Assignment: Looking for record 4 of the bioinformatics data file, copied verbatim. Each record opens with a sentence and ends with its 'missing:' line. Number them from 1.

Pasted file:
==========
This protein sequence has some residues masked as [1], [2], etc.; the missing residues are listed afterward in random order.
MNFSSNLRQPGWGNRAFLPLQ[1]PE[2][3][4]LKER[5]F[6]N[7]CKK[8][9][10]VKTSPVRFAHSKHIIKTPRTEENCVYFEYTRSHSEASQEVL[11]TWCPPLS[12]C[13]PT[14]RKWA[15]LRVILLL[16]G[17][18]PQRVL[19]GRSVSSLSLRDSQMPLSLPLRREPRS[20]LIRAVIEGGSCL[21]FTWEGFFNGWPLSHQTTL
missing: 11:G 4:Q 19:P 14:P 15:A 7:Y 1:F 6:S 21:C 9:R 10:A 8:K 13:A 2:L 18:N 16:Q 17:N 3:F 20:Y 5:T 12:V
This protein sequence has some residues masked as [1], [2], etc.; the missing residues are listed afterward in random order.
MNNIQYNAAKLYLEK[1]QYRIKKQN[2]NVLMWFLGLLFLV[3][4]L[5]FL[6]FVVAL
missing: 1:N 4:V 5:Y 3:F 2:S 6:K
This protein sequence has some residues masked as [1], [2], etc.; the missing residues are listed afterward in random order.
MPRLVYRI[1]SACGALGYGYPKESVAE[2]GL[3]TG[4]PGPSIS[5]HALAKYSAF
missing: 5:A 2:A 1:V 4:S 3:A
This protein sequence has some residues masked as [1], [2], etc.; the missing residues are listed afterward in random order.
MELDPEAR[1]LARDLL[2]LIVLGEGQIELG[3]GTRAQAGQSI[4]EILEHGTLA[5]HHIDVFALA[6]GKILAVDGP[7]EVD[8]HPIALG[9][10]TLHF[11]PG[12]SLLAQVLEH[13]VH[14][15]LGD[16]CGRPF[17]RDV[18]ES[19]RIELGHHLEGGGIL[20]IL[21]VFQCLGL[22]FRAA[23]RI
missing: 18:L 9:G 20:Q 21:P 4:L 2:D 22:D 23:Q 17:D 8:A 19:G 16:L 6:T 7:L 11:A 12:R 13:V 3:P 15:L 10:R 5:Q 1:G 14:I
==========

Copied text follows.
This protein sequence has some residues masked as [1], [2], etc.; the missing residues are listed afterward in random order.
MELDPEAR[1]LARDLL[2]LIVLGEGQIELG[3]GTRAQAGQSI[4]EILEHGTLA[5]HHIDVFALA[6]GKILAVDGP[7]EVD[8]HPIALG[9][10]TLHF[11]PG[12]SLLAQVLEH[13]VH[14][15]LGD[16]CGRPF[17]RDV[18]ES[19]RIELGHHLEGGGIL[20]IL[21]VFQCLGL[22]FRAA[23]RI
missing: 18:L 9:G 20:Q 21:P 4:L 2:D 22:D 23:Q 17:D 8:A 19:G 16:L 6:T 7:L 11:A 12:R 13:V 3:P 15:L 10:R 5:Q 1:G 14:I